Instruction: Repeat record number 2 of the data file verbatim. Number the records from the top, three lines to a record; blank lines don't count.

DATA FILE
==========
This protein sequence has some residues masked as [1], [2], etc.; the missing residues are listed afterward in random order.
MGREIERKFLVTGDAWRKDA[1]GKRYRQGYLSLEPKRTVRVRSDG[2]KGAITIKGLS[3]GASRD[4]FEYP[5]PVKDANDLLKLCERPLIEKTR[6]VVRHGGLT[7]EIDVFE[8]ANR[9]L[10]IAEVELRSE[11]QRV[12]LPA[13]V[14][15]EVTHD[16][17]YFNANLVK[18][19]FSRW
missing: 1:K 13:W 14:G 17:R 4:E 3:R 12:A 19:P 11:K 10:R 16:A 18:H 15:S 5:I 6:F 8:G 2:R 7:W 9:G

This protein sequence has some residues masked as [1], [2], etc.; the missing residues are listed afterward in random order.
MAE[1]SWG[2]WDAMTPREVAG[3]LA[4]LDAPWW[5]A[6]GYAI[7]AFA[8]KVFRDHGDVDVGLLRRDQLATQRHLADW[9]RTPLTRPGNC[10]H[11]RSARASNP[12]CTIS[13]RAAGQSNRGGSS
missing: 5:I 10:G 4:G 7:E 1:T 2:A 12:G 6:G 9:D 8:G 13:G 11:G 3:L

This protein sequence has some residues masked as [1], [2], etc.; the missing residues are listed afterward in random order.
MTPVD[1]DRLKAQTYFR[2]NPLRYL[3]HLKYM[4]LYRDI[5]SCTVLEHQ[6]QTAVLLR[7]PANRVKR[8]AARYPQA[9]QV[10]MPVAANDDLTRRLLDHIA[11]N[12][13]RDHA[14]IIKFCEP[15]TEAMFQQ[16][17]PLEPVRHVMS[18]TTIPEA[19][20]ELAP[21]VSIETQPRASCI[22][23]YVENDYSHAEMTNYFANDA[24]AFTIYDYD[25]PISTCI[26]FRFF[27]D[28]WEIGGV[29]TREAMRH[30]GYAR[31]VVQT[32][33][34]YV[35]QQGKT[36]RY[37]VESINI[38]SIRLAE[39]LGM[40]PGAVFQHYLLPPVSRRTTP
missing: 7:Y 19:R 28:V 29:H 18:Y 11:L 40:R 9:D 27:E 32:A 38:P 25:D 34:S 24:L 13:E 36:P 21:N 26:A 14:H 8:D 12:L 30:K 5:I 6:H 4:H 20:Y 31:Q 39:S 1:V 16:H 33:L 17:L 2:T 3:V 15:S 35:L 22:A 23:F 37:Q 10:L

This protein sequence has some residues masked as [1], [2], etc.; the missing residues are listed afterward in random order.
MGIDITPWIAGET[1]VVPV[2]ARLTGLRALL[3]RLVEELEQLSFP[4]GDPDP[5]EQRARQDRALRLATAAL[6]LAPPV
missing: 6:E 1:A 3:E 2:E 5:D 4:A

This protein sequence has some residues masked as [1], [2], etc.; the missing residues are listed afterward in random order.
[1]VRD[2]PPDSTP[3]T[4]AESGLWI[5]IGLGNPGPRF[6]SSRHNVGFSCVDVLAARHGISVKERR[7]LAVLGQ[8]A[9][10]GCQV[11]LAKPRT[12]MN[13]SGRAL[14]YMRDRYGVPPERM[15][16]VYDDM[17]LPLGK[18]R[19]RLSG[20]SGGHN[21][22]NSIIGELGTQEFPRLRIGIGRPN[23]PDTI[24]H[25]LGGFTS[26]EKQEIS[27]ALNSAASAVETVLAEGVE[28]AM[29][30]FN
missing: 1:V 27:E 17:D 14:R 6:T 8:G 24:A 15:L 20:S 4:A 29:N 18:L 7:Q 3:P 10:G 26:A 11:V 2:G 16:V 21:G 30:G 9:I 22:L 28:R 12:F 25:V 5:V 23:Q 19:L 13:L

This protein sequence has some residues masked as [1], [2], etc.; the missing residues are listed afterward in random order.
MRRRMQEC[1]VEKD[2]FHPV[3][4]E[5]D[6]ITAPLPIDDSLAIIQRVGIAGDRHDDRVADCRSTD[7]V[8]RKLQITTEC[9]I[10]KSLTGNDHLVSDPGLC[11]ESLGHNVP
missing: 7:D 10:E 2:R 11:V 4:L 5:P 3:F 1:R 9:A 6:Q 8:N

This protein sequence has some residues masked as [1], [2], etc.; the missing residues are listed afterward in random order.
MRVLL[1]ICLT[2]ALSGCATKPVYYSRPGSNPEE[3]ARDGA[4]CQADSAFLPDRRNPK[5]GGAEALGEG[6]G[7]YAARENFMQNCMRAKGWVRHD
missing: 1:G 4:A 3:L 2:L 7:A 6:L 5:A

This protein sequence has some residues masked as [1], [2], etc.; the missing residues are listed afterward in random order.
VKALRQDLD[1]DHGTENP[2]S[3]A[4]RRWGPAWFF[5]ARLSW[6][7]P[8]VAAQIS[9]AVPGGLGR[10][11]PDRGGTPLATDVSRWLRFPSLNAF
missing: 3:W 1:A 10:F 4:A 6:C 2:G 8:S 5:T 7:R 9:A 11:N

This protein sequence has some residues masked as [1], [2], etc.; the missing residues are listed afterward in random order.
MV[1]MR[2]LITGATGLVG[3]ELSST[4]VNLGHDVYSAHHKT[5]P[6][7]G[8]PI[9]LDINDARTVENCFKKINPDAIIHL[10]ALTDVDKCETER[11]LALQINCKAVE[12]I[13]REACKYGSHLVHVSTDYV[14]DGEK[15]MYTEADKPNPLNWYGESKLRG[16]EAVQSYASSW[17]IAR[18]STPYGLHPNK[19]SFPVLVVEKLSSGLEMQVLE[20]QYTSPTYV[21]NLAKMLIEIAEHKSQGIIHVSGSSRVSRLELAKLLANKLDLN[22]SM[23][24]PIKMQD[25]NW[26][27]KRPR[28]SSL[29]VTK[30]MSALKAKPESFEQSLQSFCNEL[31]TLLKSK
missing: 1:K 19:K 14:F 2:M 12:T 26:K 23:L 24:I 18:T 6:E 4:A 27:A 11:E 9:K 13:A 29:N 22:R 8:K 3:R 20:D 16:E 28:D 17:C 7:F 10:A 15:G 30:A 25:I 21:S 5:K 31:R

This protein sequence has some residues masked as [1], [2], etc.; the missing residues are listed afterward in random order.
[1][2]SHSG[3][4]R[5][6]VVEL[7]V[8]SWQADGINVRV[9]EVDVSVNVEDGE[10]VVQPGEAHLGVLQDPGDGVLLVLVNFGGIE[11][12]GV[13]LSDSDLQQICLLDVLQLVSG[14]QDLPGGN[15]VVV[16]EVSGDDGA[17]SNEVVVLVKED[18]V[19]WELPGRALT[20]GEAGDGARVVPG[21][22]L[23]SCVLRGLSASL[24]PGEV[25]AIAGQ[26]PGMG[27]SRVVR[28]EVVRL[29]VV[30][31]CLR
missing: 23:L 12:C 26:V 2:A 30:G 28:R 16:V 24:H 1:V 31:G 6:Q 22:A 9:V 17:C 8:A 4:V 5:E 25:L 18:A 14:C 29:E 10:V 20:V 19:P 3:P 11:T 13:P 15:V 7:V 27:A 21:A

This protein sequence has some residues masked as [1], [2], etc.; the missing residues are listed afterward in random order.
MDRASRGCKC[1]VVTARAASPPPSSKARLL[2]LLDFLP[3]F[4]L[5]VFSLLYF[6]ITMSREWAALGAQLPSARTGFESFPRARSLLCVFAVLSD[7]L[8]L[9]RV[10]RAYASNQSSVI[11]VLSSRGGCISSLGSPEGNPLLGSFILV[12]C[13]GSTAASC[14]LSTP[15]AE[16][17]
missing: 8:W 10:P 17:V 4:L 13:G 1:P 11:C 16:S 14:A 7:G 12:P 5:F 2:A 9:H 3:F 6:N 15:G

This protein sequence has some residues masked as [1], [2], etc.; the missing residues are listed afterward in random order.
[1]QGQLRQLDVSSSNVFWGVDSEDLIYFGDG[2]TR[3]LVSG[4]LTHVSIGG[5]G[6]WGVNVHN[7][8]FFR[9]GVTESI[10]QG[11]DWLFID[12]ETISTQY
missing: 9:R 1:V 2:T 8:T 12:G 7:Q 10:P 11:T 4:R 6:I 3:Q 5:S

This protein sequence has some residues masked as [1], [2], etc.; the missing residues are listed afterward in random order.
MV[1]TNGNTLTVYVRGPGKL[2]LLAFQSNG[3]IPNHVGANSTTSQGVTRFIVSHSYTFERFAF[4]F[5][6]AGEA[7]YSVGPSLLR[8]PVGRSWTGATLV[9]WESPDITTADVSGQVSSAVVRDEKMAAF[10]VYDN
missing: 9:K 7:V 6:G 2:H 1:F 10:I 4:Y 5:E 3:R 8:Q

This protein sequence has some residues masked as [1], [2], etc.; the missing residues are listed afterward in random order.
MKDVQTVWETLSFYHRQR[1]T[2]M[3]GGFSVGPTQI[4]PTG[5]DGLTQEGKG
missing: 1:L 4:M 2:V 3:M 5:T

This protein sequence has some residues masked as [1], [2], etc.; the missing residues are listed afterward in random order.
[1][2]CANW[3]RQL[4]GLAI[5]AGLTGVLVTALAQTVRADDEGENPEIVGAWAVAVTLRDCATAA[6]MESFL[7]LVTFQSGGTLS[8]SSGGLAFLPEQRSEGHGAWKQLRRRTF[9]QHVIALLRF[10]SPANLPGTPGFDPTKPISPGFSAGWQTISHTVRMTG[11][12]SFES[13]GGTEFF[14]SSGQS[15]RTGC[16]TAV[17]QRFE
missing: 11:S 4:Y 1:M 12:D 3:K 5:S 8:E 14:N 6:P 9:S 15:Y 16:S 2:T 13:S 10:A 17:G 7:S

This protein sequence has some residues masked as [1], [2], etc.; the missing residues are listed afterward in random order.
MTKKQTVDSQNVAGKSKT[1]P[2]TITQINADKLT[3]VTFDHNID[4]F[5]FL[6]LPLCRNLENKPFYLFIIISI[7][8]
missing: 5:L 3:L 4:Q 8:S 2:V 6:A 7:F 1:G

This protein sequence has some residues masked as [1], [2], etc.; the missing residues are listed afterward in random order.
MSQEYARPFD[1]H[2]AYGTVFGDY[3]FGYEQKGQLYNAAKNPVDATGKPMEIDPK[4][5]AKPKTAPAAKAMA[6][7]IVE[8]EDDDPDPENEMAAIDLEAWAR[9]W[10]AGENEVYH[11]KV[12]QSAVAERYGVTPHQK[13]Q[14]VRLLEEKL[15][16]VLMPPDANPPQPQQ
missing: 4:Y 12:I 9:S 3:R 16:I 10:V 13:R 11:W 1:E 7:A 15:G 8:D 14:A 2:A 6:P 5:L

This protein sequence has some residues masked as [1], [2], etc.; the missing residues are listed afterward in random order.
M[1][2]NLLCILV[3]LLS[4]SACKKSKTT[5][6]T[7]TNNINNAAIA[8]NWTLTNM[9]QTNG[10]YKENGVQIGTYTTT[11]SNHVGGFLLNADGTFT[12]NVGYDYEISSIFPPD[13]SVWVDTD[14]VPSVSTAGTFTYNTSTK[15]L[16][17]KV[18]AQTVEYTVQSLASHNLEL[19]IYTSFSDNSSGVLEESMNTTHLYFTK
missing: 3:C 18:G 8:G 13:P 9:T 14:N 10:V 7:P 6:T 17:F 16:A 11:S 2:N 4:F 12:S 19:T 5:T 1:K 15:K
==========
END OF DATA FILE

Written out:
This protein sequence has some residues masked as [1], [2], etc.; the missing residues are listed afterward in random order.
MAE[1]SWG[2]WDAMTPREVAG[3]LA[4]LDAPWW[5]A[6]GYAI[7]AFA[8]KVFRDHGDVDVGLLRRDQLATQRHLADW[9]RTPLTRPGNC[10]H[11]RSARASNP[12]CTIS[13]RAAGQSNRGGSS
missing: 5:I 10:G 4:G 7:E 1:T 2:A 12:G 6:G 9:D 8:G 13:G 11:G 3:L